For over a decade both girls and boys have been enjoying the thrills and life lessons experienced through the South African Scouting Movement. In light of Women’s Day we are shining the torch on some of the remarkable women that are active our country.
Dr Ingrid Webster (36) has a doctorate in Medical Physiology and is renowned for the ground-breaking cardiovascular research her team does at the University of Stellenbosch. Yet, she still finds time to invest in children and youths throughout the Western Cape as an Adult Leader within SCOUTS South Africa. We spoke to her about her Scouting journey.
“I was born in Durban and at the time Scouting was only for boys, so as a child I was a Brownie and a Girl Guide. After high school I moved to Stellenbosch where I studied and got my doctorate.
During this time a friend introduced me to the 1st Durbanville Scout Group in 2001 and I joined in 2002 as the first female Scouter. SCOUTS SA opened its doors for girls in 2000 and so there was a need for female Scouters. I love the outdoors and so I went along just for fun. I then realised how much I could give back and make a difference. Twelve years later, I’m still here,” she says with a smile. ”I am currently the Troop Scouter of 1st Durbanville.”
“Scouting is special to me as I don’t have children of my own. Leading a group of children gives me the opportunity to see the world from their perspective. Their creativity, zest for life and enthusiasm for the activities we do is fantastic and I get a lot of joy out of being in that environment. I strongly believe that both boys and girls benefit from the positive peer pressure, physical outdoor activities and the interaction that Scouting provides. In Scouting you learn to interact with people from different genders and all walks of life in a safe environment where peers lead by example and resolve possible conflicts constructively. I also want to stress that as a busy professional Scouting opens doors for you to meet like-minded people and a huge base to draw from as friends. If I need advice from a lawyer, environmentalist or engineer I know many of them through the Scouting Movement. Scouters are very special people as they are always willing to help out when you need them,” she explains.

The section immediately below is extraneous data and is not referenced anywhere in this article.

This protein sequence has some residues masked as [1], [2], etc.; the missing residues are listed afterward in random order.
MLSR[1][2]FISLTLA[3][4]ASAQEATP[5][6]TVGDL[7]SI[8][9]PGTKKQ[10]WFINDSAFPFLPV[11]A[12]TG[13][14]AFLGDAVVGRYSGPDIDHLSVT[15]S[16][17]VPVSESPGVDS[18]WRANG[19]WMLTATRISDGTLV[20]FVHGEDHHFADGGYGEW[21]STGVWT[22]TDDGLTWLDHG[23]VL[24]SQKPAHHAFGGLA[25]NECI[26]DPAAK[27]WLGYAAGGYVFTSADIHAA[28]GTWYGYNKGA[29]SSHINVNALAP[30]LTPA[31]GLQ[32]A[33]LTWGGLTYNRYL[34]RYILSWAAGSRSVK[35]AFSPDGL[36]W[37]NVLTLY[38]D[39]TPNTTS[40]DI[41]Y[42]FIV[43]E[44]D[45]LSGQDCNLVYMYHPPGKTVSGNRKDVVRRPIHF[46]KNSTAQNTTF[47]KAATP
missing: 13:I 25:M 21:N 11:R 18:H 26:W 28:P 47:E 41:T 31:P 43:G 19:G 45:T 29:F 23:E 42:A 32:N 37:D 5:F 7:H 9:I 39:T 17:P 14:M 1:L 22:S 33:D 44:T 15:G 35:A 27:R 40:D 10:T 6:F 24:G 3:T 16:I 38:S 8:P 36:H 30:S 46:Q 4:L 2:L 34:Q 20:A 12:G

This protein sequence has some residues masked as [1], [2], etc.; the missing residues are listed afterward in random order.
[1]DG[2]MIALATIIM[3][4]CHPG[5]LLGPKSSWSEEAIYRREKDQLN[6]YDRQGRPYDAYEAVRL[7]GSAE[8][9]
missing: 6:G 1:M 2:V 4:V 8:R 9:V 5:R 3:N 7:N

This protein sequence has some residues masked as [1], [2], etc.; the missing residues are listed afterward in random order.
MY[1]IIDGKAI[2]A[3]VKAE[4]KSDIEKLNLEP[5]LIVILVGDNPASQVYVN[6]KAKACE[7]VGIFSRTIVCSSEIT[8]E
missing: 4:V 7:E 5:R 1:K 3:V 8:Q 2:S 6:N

As a Scouter Ingrid also gets to participate in some of the bigger events such as the bi-annual Senior Scout Adventure in the Cederberg Mountains. “I get to do things I never thought I would ever experience. Like when I participate in the Cederberg Adventure we sail, paraglide, hike and explore the beautiful Cederberg Mountains. It’s just awesome! At the 2006-2007 Centenary of the Cederberg event I was the adult advisor for a group. It was a real learning experience for me. I am in essence a lab rat, an organiser and science is my profession. I am not used to getting up in front of a group of people, leading an event or managing a project. In Scouting I have received the training and opportunity to push my boundaries and acquire these skills in a supportive atmosphere. I was nervous at first but have gained a lot of confidence along the way.” In addition to leading the 1st Durbanville Scout Troop, she was also the first female course leader of the Western Cape Patrol Leaders Training Unit (PLTU) and has run courses and the Gordons’ Shield Competition. “It’s not only the kids that learn by doing in Scouting, us adults learn at our own pace too. I think this is something that many people don’t always realise. You learn skills that can help you in your professional life too.”
So where does this desire to help people come from? As a child she saw a little boy being hit by a truck. Also, both Ingrid and her brother had a heart defect and underwent operations. After this she was adamant to step into the medical field. “I didn’t become a doctor but I went the research route. The work we do with my team will hopefully be put into practice in the years to come and save lives. Sometimes it’s hard because you don’t see the direct fruits of your labour. In Scouting this is also not always instantly apparent but I believe that by giving children and youths the opportunity to discover their talents and learn new skills we do see their confidence grow and that in itself is rewarding.”
Ingrid has the best of both worlds, professionally she is breaking ground in heart research and in the weekends she empowering children and exploring the world she lives in. When asked how she manages to make the time for Scouting she replied with a grin “The busier you are, the more time you have. I have experienced that if I am very busy I am able to be a lot more productive and fit a lot more in my day then if I am idle and not busy. There is always time to make a difference and leave this world a better place!”
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